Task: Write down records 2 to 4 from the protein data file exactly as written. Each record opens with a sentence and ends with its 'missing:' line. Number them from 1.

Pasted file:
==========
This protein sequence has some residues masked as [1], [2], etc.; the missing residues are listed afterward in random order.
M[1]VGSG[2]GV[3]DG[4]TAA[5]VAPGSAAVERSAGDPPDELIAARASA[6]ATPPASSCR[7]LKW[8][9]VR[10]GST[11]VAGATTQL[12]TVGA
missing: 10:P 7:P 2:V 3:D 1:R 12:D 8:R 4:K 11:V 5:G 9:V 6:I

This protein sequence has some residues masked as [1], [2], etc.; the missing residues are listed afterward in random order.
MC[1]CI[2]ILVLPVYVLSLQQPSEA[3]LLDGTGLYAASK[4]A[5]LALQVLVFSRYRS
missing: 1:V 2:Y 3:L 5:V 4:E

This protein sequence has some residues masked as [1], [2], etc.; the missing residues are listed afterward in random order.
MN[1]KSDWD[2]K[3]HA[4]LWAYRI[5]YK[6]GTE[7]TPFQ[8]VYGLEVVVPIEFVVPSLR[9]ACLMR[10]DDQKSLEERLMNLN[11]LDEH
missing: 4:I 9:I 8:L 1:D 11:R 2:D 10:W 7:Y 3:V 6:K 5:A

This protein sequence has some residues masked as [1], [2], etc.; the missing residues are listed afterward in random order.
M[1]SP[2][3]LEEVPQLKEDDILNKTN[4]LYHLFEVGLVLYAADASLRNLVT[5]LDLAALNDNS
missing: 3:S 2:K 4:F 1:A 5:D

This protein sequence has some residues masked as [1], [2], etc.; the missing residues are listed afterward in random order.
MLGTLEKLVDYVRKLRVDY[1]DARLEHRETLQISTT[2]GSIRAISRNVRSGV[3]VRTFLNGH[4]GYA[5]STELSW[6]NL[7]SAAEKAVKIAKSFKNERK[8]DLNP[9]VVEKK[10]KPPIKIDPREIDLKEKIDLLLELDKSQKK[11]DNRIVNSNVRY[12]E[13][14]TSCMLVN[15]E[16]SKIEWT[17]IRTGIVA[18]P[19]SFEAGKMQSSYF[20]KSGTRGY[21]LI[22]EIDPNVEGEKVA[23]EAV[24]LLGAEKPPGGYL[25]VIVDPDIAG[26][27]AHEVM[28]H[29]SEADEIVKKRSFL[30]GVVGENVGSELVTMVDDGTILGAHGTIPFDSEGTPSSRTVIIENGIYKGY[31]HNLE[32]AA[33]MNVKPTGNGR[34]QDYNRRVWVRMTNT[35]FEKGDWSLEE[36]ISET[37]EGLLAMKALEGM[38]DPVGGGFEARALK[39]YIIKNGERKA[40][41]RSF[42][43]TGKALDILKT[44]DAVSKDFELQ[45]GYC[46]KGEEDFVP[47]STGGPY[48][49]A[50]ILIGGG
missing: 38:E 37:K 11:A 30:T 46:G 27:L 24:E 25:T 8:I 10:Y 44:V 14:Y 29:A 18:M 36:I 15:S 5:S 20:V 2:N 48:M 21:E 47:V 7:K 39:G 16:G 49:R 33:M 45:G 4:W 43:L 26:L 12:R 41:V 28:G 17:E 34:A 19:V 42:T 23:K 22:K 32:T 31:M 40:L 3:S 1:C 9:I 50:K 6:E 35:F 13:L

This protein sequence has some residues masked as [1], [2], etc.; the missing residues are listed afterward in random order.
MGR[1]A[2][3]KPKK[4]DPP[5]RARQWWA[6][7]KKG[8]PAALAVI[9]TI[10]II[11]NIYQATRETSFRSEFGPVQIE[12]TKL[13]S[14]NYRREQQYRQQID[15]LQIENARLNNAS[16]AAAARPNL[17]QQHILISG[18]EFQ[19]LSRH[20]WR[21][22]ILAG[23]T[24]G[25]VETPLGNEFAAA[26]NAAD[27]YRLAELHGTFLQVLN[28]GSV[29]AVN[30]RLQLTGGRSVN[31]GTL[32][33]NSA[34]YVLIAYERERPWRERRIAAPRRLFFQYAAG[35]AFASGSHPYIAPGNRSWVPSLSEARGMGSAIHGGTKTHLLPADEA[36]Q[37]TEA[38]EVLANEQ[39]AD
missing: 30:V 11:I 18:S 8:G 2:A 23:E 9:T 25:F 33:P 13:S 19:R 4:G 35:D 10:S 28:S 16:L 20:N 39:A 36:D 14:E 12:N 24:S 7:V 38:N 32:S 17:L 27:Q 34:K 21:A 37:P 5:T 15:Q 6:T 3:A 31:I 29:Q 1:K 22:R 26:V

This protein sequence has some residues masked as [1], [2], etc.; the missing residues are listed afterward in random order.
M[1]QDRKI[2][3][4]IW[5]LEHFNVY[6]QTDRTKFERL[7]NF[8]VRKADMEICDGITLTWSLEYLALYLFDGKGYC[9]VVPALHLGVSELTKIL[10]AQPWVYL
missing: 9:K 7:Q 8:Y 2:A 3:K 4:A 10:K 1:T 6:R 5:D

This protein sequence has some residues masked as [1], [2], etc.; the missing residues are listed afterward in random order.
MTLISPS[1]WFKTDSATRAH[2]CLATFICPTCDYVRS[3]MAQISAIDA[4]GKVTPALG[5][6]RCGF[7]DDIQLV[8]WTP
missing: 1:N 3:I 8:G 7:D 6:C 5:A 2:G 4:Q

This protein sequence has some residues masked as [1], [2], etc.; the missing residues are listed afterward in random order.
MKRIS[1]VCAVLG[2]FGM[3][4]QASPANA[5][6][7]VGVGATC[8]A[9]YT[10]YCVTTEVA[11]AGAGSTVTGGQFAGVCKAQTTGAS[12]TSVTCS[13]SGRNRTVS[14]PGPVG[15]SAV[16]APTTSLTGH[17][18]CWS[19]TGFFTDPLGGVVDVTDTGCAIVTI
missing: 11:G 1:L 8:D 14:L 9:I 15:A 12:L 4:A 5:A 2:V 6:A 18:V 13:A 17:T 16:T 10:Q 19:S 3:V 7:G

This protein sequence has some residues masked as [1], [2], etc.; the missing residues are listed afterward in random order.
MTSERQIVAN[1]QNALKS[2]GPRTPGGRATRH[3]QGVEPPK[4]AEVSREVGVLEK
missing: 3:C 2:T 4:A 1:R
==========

This protein sequence has some residues masked as [1], [2], etc.; the missing residues are listed afterward in random order.
MC[1]CI[2]ILVLPVYVLSLQQPSEA[3]LLDGTGLYAASK[4]A[5]LALQVLVFSRYRS
missing: 1:V 2:Y 3:L 5:V 4:E

This protein sequence has some residues masked as [1], [2], etc.; the missing residues are listed afterward in random order.
MN[1]KSDWD[2]K[3]HA[4]LWAYRI[5]YK[6]GTE[7]TPFQ[8]VYGLEVVVPIEFVVPSLR[9]ACLMR[10]DDQKSLEERLMNLN[11]LDEH
missing: 4:I 9:I 8:L 1:D 11:R 2:D 10:W 7:Y 3:V 6:K 5:A

This protein sequence has some residues masked as [1], [2], etc.; the missing residues are listed afterward in random order.
M[1]SP[2][3]LEEVPQLKEDDILNKTN[4]LYHLFEVGLVLYAADASLRNLVT[5]LDLAALNDNS
missing: 3:S 2:K 4:F 1:A 5:D